The LePage administration has appointed the head of the Maine Forest Service to oversee forestry activities within the Bureau of Parks and Lands, giving Gov. Paul LePage a key ally in his plan to increase logging on Maine’s state-owned lands.

Doug Denico’s appointment is likely to heighten concerns among some groups opposed to LePage’s plans for more intensive timber harvesting on Maine’s “public reserved lands” and for dismantling the agency responsible for managing state parks and public lands.

“Hopefully, Doug is willing to reach out and talk to a lot of the groups that are concerned about our public lands … and that the public expectations for managing for public recreation, wildlife and timber management will continue,” said Tom Abello, senior policy adviser for the Maine chapter of The Nature Conservancy.

Walter Whitcomb, commissioner of the Maine Department of Agriculture, Conservation and Forestry, advised departmental staff in an email Monday that Denico will be responsible for forestry activities on public lands, while Ron Hunt, currently the acting director of operations for the Bureau of Parks and Lands, will handle all other responsibilities. The two men are assuming the responsibilities of the former director of the bureau, Tom Morrison, who retired last week.

A well-known figure in Maine’s professional forestry circles for decades, Denico worked for some of Maine’s largest commercial timberland owners and paper mills before joining the Maine Forest Service in 2011. He is also a former president of the board of directors of the Maine Forest Products Council, the influential trade group that represents timberland owners, paper mills and other segments of the industry in Augusta.

Denico said he plans to meet with bureau staff members this week to hear their concerns and plans for the upcoming season.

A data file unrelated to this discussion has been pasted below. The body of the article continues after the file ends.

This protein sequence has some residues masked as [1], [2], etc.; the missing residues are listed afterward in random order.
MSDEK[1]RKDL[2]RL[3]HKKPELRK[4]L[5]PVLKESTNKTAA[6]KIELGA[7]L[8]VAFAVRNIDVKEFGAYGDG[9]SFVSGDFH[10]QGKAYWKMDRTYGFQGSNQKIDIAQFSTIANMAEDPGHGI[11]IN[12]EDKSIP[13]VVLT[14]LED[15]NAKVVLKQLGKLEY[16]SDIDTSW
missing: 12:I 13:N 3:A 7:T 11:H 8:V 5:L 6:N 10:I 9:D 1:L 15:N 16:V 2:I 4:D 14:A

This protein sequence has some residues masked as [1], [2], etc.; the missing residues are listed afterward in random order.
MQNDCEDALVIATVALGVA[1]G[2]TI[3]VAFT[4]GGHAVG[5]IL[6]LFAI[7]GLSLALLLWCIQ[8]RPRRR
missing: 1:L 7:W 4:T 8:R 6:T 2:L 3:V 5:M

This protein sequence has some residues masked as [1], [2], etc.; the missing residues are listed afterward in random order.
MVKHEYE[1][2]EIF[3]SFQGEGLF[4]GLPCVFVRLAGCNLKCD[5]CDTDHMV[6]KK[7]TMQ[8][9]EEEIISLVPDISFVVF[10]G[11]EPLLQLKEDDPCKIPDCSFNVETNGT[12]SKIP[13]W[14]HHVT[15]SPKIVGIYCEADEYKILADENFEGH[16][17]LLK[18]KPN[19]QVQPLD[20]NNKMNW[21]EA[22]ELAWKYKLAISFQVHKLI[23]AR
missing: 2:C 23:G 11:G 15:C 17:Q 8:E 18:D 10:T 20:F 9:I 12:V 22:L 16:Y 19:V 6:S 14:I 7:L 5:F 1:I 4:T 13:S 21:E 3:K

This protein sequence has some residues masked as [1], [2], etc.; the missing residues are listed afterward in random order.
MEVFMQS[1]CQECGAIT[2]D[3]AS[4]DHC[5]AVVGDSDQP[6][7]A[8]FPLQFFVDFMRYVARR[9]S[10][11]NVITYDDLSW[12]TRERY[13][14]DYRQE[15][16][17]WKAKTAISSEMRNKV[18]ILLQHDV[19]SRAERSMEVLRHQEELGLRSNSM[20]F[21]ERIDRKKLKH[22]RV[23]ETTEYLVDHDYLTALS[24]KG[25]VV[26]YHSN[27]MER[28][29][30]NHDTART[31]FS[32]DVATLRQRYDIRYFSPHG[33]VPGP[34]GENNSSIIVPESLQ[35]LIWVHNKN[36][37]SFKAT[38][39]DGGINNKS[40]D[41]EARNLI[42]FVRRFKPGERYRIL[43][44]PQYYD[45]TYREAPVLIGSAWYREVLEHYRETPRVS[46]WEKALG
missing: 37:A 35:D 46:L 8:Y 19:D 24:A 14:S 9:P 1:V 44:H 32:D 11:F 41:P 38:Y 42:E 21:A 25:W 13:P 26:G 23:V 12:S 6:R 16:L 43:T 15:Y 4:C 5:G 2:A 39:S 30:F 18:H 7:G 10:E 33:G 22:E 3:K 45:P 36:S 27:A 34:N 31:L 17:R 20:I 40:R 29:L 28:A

“The first thing is making the transition seamless so they can get the job done, and then we will start talking about my vision,” Denico said. He acknowledged that there will be more logging on public lands, but said the bureau will continue to be guided by the same forestry practices and to manage those lands with the public’s interest in mind.

“Will there be some changes? Probably,” Denico said. “Will they be noticeable? I doubt it.”

The appointment of Denico to oversee management of Maine’s 600,000 acres of state-owned lands is consistent with LePage’s larger goals for the department. Denico supports controversial plans to increase the level of harvesting on public lands from 141,500 cords annually to 180,000 cords, with the additional proceeds flowing to programs to help Mainers convert their homes to more efficient heating systems.

LePage also has proposed dissolving the Bureau of Parks and Lands as part of his two-year budget. Management of Maine’s 600,000 acres of public reserved lands would transfer to the Maine Forest Service and the department’s Bureau of Conservation would oversee Maine’s state parks. Monday’s announcement means Denico will oversee forestry on public lands regardless of whether the Legislature agrees to the reorganization.

The proposals have received a chilly reception from some lawmakers on the Legislature’s Agriculture, Conservation and Forestry Committee, however, and from interest groups. Those issues, as well as Denico’s appointment, will likely be prominent topics during the committee’s work session on the budget scheduled for Wednesday.

Rep. Craig Hickman, the Winthrop Democrat who co-chairs the committee, deferred to the administration when it comes to personnel decisions.

“We are still going to look very closely at the budget proposals,” Hickman said Monday. “These are (personnel) decisions that the governor and commissioner have the prerogative to make.”

Abello, with The Nature Conservancy, said the proposal to dissolve the parks bureau encountered strong push-back. Now LePage appears to be bypassing both the Legislature and the public by giving Denico oversight of forestry on the public lands, he said.

“That is probably the most frustrating part for us,” Abello said.

Although they frequently share resources and staff expertise, the forest service and parks bureau have traditionally operated as separate entities with different missions.

The forest service works primarily with the state’s private timberland owners on land management and to control wildfires and insect pests. The bureau manages more than 400,000 acres of state-owned lands for timber management, but does so through a multiple-use philosophy that prioritizes outdoor recreation and wildlife habitat above timber values.

Denico said he regularly worked with the public on outdoor recreation issues during his career as a forester on private lands, but he also acknowledged that this new role will be different.

“The people own this land and that takes a special focus,” he said.